We often hear that good things come to those who wait. I've waited 24 years (not too patiently I might add) to hear a live performance of the “Four Sea Interludes” from Benjamin Britten's opera “Peter Grimes.”
After dropping hints to Joel Levine over the years, the Oklahoma City Philharmonic's music director finally programmed this brilliant masterpiece. The orchestra's evocative performance also convinced me that this venture was equally enjoyable for the musicians.
When discussions turn to brilliant orchestrators, names such as Berlioz, Rimsky-Korsakov and Ravel readily come to mind. But Britten's ability to create a distinctive aural palette revealed itself in richly burnished brass chords (in the opening “Dawn”), flickering woodwind quips (in “Sunday Morning”), marvelous shifting harmonies spiced with remarkable dissonances (in “Moonlight”) and a huge orchestral roar (in “Storm”).
Britten's tale of a crusty British fisherman whose apprentice dies mysteriously, led the composer to create some stark yet hauntingly beautiful and atmospheric music. To my ears, the “Sea Interludes” rank among orchestral music's most satisfying creations.
They may be an acquired taste but for those willing to listen with unprejudiced ears, the rewards are plentiful. I applaud Levine and orchestra for this bit of adventuresome programming. I have other orchestral gems to suggest but I'll save them for a later date.
Subtitled “Songs of Land and Sea,” this concert offered another reward that was also worth the wait. It's been 19 years since violinist Gil Shaham performed with the orchestra and the opportunity to hear this singularly gifted artist was especially welcome.
Shaham has likely played Brahms' “Violin Concerto in D Major” hundreds of times during his 20-plus years of concertizing, but there was never a hint of routine in his performance. As Shaham waited for his entrance, he nodded approvingly at what he heard from the orchestra, his facial expressions showing a childlike glee.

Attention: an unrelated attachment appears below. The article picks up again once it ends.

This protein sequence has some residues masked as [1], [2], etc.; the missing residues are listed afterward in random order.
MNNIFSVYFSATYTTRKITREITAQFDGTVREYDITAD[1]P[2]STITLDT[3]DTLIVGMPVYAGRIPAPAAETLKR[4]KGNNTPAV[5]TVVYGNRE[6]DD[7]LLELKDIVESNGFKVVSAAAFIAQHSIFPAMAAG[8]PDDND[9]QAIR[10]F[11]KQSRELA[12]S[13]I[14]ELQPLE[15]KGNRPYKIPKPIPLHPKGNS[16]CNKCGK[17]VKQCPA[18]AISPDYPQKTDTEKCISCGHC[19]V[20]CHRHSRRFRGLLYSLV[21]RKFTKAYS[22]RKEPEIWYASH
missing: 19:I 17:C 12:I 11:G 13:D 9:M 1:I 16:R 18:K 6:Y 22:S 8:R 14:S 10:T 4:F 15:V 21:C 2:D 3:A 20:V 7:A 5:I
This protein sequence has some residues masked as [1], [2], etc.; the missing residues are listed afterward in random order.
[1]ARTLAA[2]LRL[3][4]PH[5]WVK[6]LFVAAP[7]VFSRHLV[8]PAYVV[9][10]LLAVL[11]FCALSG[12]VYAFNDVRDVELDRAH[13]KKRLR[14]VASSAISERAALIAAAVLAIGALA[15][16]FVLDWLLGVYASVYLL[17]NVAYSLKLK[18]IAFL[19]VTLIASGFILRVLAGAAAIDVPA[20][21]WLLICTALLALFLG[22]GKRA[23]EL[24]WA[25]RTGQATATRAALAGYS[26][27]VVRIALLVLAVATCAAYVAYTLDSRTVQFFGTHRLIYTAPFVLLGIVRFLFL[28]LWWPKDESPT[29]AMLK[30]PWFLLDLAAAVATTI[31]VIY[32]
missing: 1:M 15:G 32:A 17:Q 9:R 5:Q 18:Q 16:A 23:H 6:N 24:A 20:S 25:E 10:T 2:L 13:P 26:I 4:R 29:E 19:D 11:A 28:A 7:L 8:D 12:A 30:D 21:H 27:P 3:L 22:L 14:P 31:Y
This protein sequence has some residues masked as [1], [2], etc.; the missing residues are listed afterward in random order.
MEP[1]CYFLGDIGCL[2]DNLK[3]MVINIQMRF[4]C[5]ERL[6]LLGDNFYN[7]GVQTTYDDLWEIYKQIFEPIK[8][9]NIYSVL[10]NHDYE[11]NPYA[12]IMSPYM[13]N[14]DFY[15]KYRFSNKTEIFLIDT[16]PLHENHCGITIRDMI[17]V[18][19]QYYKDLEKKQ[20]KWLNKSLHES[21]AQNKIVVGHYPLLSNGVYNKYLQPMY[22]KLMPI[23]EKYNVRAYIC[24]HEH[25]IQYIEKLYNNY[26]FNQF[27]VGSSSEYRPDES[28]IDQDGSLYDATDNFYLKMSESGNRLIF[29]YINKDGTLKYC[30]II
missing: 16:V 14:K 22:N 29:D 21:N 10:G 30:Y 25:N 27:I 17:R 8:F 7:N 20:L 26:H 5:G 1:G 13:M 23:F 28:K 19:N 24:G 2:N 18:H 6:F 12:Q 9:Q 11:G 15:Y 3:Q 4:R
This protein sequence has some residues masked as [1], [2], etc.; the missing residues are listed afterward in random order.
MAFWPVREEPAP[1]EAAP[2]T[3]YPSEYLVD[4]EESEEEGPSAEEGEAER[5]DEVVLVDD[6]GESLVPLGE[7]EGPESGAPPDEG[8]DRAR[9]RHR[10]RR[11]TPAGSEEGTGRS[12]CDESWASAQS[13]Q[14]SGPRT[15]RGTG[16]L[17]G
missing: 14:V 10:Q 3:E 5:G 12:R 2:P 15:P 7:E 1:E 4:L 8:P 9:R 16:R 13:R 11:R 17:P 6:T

What was immediately apparent was a consistency of tonal beauty throughout the violin's range, an ideal mix of soloist and instrument — in this case, Shaham's 1699 “Countess Polignac” Stradivarius.
Shaham frequently tended to edge toward the front of Levine's podium, something common in rehearsal but rarely observed in concert. Such stances compromised his ability to project but one can hardly fault him for being fully engaged in his efforts.
There were times when Shaham actually made you hear a familiar phrase anew, not an easy task with such a well-known concerto. He answered the audience's vociferous ovation that followed with a brief encore of music by Bach.
The remaining works were textbook examples of musical nationalism, both of which allowed principal clarinetist Brad Behn to demonstrate his fine technique. Glinka's delightful “Kamarinskaya” was Russian to the core, with hints of Tchaikovsky and Rimsky-Korsakov.
Kodaly's “Dances of Galanta,” in turn, steeped the listener in Hungarian folk music. With its abundant syncopation, this is music for an orchestra in search of a downbeat. The work clattered along convincingly and its final surge to the end was breathtakingly vivid.
— Rick Rogers